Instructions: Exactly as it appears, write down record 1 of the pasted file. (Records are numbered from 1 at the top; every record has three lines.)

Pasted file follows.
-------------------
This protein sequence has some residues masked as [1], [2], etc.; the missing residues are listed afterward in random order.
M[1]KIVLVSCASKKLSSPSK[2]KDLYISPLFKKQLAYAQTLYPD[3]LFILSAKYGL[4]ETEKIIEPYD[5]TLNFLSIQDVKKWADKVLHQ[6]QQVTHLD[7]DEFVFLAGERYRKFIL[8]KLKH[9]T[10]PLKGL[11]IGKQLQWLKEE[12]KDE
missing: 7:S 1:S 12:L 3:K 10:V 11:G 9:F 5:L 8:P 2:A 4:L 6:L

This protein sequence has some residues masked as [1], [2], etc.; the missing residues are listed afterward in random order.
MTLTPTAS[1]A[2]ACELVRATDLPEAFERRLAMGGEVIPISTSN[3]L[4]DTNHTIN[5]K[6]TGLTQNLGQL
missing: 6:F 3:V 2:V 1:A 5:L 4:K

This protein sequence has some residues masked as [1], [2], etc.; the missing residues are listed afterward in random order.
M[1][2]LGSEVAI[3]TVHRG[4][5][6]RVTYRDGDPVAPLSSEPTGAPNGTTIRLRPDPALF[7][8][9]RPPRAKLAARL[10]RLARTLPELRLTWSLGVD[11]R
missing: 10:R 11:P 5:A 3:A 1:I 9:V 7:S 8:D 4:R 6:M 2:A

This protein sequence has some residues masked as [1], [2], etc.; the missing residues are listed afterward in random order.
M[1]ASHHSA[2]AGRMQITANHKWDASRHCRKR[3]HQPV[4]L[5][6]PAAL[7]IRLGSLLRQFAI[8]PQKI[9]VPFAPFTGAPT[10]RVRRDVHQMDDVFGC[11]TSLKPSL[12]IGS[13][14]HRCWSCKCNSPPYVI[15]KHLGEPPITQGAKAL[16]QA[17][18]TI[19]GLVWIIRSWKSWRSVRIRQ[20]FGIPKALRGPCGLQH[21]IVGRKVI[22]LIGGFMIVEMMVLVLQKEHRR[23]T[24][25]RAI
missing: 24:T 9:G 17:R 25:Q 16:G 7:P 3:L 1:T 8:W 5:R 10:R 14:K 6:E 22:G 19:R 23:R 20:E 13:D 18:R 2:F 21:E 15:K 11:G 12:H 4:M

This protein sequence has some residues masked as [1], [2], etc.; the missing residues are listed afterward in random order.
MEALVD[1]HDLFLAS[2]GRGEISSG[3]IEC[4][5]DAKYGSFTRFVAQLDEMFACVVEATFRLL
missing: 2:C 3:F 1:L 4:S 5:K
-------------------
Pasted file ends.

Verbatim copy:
This protein sequence has some residues masked as [1], [2], etc.; the missing residues are listed afterward in random order.
M[1]KIVLVSCASKKLSSPSK[2]KDLYISPLFKKQLAYAQTLYPD[3]LFILSAKYGL[4]ETEKIIEPYD[5]TLNFLSIQDVKKWADKVLHQ[6]QQVTHLD[7]DEFVFLAGERYRKFIL[8]KLKH[9]T[10]PLKGL[11]IGKQLQWLKEE[12]KDE
missing: 7:S 1:S 12:L 3:K 10:V 11:G 9:F 5:L 8:P 2:A 4:L 6:L